Considering the drama of some of Shortt’s other conquests, the three-mile road walk to the top of Middle Knob isn’t much of a challenge, even just two weeks after his hernia surgery. But the summit is spectacular, and one of Shortt’s favorite mountains. The fog’s so thick when we reach the rocky summit that we can barely see the steel tower 100 yards away, but the real gem of Middle Knob is an acre of eroded passageways between big blocks of 40-foot high sandstone boulders called the Great Channels. The snow has picked up again by the time we drop into the first channel, slipping between two smooth walls of sandstone covered in thin layers of moss. Some of the channels are as wide as a car, while others are too narrow to squeeze into. It’s like caving without a roof.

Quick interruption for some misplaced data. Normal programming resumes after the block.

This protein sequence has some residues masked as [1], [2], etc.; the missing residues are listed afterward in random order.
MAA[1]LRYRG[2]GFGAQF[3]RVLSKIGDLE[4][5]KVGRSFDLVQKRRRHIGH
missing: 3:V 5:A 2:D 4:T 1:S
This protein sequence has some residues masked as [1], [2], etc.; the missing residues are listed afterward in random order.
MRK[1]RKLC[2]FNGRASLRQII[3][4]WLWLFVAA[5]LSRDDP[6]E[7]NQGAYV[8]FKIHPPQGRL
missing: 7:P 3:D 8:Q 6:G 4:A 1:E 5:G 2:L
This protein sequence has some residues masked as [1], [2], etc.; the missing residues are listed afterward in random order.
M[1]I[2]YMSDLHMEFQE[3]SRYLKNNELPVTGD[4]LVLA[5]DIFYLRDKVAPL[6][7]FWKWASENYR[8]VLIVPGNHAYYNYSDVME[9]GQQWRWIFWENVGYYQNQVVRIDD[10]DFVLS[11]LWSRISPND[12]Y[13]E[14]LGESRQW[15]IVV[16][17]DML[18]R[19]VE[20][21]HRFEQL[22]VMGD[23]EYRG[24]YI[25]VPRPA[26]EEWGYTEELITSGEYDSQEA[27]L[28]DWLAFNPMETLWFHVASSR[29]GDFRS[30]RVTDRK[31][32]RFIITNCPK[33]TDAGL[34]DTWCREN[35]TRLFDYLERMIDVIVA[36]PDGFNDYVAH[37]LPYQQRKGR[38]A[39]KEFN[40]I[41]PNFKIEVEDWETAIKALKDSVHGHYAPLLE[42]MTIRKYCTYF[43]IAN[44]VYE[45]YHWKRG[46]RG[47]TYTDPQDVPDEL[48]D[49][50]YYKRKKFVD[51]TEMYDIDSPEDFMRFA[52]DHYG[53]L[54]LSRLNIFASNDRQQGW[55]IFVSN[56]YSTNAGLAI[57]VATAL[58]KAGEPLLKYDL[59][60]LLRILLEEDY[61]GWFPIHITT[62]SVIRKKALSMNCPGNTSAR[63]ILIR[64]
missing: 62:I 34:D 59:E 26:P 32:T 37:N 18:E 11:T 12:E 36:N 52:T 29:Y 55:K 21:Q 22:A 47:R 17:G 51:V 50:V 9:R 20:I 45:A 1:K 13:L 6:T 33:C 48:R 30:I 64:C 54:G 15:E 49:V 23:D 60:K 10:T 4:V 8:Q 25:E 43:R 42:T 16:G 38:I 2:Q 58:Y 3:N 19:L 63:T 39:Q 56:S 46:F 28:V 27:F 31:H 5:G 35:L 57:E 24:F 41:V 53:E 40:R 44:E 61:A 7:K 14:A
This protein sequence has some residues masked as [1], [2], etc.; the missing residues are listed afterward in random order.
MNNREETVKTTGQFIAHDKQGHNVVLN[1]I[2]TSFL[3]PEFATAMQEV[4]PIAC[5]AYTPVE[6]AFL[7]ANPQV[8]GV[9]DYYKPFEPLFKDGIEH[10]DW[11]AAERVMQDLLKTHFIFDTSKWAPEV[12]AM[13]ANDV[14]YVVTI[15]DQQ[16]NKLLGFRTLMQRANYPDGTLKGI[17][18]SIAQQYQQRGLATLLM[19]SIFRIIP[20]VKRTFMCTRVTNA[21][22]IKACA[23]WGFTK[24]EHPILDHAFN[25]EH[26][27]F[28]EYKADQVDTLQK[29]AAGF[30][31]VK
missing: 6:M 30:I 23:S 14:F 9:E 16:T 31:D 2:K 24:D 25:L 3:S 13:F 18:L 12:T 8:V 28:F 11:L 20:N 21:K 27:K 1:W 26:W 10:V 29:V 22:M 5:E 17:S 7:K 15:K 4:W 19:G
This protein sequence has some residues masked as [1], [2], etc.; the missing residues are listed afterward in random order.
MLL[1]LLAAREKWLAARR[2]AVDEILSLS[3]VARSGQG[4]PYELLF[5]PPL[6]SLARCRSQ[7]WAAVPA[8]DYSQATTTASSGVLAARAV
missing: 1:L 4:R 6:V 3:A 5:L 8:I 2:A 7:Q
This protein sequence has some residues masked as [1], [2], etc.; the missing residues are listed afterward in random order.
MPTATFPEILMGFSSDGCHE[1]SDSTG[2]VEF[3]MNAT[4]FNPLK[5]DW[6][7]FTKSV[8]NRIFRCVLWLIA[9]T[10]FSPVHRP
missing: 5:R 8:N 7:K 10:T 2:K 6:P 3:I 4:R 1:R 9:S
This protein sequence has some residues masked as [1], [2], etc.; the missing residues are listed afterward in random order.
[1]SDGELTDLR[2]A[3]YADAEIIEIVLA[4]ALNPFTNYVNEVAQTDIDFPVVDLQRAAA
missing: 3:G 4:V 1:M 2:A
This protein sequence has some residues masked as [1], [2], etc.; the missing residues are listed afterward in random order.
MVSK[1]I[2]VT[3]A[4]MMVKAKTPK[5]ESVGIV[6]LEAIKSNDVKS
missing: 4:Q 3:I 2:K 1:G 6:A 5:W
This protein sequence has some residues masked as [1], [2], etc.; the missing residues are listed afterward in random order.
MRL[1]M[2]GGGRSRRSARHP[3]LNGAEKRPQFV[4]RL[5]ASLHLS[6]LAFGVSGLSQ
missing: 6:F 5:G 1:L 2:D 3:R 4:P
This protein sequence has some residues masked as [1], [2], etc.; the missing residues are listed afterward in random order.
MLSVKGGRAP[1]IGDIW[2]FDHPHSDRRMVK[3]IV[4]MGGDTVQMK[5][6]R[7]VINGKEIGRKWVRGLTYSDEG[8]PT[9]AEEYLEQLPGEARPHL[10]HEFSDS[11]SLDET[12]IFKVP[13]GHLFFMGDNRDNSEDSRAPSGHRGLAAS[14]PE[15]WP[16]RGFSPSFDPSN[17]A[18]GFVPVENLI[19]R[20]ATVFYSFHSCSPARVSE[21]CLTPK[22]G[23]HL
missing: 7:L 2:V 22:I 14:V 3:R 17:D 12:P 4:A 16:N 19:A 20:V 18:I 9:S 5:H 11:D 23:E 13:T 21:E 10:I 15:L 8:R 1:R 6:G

Shortt had no idea these natural channels were here until he started ticking off Virginia’s tallest mountains. Shortt compiled a list of Virginia’s 100 4,000-foot peaks using data from the online peak-bagger clearinghouse, and started knocking off peaks, using a yellow highlighter to cross off each mountain he climbed from his master list. Shortt and Ashby finished the list in May.

“There were a few we weren’t sure we’d be able to get because of access. There’s so much private property in the South, it makes peak bagging interesting,” Shortt says as we move through the narrow channels, the snow falling in big flakes now. “But I spend a lot of time asking permission from landowners. Some of the mountains on the list are spectacular. Some are hard to reach. Some are in some guy’s backyard. Some are crappy. We had a lot of gnarly bushwhacks through briars that led to mountaintops with nothing but more briars.”